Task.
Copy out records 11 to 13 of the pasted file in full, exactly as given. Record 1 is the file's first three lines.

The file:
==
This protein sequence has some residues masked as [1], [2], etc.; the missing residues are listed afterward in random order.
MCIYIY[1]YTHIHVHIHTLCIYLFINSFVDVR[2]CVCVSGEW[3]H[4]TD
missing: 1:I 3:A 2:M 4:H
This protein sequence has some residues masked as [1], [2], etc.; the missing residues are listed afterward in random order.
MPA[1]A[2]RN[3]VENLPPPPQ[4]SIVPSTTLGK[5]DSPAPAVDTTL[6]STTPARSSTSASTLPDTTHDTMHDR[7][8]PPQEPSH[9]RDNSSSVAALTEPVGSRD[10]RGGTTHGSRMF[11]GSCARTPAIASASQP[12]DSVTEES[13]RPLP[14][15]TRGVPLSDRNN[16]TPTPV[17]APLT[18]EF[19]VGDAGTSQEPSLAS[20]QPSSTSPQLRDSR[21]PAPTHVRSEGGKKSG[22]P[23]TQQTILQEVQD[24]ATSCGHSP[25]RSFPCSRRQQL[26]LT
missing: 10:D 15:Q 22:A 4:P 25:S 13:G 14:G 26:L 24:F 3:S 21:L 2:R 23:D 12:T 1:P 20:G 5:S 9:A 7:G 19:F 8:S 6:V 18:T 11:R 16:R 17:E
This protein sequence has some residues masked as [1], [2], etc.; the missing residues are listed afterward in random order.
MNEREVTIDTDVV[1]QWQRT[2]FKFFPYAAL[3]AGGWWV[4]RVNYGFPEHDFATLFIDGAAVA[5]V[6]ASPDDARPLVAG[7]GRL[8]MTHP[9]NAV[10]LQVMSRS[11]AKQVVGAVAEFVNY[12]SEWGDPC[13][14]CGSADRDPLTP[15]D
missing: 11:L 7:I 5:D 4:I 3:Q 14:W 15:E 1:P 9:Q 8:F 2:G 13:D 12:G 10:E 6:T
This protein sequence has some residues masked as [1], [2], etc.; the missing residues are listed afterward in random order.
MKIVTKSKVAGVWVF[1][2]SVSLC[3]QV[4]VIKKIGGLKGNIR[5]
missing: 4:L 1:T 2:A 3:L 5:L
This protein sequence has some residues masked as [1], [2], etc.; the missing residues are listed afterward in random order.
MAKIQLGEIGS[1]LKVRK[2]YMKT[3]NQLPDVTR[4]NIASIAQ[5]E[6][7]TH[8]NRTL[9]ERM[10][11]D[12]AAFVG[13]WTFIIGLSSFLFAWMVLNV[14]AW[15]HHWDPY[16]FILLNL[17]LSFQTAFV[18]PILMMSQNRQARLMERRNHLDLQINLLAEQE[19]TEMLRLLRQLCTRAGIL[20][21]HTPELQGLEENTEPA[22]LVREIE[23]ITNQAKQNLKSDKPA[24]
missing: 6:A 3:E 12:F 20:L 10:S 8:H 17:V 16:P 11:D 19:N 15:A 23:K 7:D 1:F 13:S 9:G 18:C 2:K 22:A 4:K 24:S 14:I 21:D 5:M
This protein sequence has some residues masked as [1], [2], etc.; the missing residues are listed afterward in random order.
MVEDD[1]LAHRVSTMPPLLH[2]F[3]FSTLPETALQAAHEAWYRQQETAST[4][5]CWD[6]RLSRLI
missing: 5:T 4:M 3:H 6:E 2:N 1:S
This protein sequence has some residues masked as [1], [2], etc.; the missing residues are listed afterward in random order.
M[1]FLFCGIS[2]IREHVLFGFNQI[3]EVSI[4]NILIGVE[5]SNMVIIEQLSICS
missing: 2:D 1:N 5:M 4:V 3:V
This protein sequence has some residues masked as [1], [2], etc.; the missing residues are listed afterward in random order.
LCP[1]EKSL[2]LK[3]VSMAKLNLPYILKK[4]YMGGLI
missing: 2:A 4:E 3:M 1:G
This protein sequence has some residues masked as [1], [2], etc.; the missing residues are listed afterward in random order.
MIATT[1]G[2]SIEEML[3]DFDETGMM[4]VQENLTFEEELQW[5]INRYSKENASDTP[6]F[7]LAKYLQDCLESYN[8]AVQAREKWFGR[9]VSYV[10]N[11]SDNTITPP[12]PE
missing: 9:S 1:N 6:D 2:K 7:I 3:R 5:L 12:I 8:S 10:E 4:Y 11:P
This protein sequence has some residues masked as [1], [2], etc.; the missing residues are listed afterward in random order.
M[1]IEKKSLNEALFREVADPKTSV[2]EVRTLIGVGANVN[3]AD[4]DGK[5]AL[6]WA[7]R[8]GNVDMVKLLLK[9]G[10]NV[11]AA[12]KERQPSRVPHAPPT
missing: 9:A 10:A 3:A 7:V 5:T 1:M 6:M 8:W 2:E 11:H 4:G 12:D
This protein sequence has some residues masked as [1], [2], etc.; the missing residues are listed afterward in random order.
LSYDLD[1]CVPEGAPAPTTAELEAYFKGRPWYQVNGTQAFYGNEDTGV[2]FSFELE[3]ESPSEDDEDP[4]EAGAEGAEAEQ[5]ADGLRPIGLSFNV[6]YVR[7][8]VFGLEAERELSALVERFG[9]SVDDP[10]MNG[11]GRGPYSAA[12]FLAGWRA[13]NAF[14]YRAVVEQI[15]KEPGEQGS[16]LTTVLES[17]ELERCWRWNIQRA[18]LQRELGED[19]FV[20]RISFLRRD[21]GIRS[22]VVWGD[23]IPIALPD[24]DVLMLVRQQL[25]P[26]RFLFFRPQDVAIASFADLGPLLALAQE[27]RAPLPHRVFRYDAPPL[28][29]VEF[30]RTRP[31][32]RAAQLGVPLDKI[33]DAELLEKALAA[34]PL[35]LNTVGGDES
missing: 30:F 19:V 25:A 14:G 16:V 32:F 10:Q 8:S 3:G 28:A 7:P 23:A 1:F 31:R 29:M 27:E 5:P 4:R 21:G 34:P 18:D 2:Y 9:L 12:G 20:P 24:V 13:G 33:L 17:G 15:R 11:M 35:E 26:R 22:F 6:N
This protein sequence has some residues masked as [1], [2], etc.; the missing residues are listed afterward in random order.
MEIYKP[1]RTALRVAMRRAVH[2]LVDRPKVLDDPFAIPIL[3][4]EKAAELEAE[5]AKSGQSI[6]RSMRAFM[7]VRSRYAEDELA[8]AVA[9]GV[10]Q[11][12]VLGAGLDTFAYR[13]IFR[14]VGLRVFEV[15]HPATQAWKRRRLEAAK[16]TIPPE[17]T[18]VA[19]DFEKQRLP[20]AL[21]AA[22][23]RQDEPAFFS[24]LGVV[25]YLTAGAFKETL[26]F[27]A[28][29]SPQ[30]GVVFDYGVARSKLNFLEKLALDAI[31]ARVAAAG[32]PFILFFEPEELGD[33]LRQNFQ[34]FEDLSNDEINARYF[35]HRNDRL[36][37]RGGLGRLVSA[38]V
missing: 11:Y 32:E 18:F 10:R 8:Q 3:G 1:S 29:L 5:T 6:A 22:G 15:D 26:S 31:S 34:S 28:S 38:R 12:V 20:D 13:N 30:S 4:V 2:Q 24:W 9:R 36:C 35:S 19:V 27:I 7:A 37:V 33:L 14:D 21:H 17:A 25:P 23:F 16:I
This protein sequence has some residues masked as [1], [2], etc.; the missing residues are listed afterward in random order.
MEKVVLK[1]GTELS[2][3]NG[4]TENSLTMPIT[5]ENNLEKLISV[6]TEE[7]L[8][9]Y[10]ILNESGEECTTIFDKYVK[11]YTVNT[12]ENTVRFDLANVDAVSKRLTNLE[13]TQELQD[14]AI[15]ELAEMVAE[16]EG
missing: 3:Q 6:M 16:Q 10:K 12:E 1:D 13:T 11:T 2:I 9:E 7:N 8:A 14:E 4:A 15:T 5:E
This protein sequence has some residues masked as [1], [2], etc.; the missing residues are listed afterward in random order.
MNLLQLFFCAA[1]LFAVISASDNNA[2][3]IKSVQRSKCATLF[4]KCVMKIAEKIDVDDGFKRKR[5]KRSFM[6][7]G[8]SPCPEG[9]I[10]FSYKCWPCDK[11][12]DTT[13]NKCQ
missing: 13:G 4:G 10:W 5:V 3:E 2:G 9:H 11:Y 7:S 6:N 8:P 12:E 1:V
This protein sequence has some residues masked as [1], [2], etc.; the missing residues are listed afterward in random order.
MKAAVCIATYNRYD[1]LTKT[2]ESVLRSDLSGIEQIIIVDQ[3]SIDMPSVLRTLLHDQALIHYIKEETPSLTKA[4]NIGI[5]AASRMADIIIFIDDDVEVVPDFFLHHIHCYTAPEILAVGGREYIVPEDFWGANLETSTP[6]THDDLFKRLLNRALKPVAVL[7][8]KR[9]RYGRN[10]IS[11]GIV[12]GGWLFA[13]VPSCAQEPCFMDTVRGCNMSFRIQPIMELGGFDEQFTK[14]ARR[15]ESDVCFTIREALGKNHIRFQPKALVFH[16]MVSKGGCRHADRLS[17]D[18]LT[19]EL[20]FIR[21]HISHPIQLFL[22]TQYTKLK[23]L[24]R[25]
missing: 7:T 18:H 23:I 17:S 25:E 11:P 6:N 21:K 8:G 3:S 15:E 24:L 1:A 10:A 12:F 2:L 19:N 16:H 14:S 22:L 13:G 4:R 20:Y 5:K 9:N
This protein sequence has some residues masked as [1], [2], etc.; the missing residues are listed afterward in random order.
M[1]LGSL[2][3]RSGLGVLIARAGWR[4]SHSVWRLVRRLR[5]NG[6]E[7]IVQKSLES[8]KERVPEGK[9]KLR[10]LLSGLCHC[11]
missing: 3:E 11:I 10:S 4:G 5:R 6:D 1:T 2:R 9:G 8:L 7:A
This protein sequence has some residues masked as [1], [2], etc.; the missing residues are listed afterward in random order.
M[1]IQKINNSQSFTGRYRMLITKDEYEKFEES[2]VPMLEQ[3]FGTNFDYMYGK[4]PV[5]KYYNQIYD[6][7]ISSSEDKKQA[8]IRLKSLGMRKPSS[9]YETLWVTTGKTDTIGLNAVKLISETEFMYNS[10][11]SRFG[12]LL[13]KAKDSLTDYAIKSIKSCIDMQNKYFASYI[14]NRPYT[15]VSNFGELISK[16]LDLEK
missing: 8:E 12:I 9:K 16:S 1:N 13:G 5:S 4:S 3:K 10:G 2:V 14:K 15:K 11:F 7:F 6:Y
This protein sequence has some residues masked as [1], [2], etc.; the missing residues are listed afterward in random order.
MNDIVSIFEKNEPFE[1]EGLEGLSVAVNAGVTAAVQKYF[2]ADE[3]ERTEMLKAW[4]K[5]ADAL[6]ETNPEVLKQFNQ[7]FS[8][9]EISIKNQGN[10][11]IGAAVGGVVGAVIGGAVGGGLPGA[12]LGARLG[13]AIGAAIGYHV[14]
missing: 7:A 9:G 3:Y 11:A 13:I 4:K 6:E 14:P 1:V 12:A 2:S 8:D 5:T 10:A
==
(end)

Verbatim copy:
This protein sequence has some residues masked as [1], [2], etc.; the missing residues are listed afterward in random order.
LSYDLD[1]CVPEGAPAPTTAELEAYFKGRPWYQVNGTQAFYGNEDTGV[2]FSFELE[3]ESPSEDDEDP[4]EAGAEGAEAEQ[5]ADGLRPIGLSFNV[6]YVR[7][8]VFGLEAERELSALVERFG[9]SVDDP[10]MNG[11]GRGPYSAA[12]FLAGWRA[13]NAF[14]YRAVVEQI[15]KEPGEQGS[16]LTTVLES[17]ELERCWRWNIQRA[18]LQRELGED[19]FV[20]RISFLRRD[21]GIRS[22]VVWGD[23]IPIALPD[24]DVLMLVRQQL[25]P[26]RFLFFRPQDVAIASFADLGPLLALAQE[27]RAPLPHRVFRYDAPPL[28][29]VEF[30]RTRP[31][32]RAAQLGVPLDKI[33]DAELLEKALAA[34]PL[35]LNTVGGDES
missing: 30:F 19:V 25:A 14:G 16:V 32:F 10:Q 8:S 3:G 28:A 7:P 23:A 1:F 31:R 29:M 27:E 5:P 4:R 21:G 34:P 18:D 2:Y 9:L 12:G 20:P 24:V 13:G 33:L 17:G 15:R 11:M 35:E 26:R 22:F 6:N
This protein sequence has some residues masked as [1], [2], etc.; the missing residues are listed afterward in random order.
MEIYKP[1]RTALRVAMRRAVH[2]LVDRPKVLDDPFAIPIL[3][4]EKAAELEAE[5]AKSGQSI[6]RSMRAFM[7]VRSRYAEDELA[8]AVA[9]GV[10]Q[11][12]VLGAGLDTFAYR[13]IFR[14]VGLRVFEV[15]HPATQAWKRRRLEAAK[16]TIPPE[17]T[18]VA[19]DFEKQRLP[20]AL[21]AA[22][23]RQDEPAFFS[24]LGVV[25]YLTAGAFKETL[26]F[27]A[28][29]SPQ[30]GVVFDYGVARSKLNFLEKLALDAI[31]ARVAAAG[32]PFILFFEPEELGD[33]LRQNFQ[34]FEDLSNDEINARYF[35]HRNDRL[36][37]RGGLGRLVSA[38]V
missing: 11:Y 32:E 18:F 10:R 8:Q 3:G 1:S 29:L 5:T 6:A 22:G 15:D 26:S 31:S 34:S 28:S 38:R 12:V 20:D 13:N 30:S 4:V 2:Q 24:W 9:R 36:C 35:S 19:V 27:I 7:A 37:V 33:L 14:D 21:H 17:A 25:P 23:F 16:I
This protein sequence has some residues masked as [1], [2], etc.; the missing residues are listed afterward in random order.
MEKVVLK[1]GTELS[2][3]NG[4]TENSLTMPIT[5]ENNLEKLISV[6]TEE[7]L[8][9]Y[10]ILNESGEECTTIFDKYVK[11]YTVNT[12]ENTVRFDLANVDAVSKRLTNLE[13]TQELQD[14]AI[15]ELAEMVAE[16]EG
missing: 3:Q 6:M 16:Q 10:K 12:E 1:D 13:T 11:T 2:I 9:E 7:N 8:A 14:E 4:A 15:T 5:E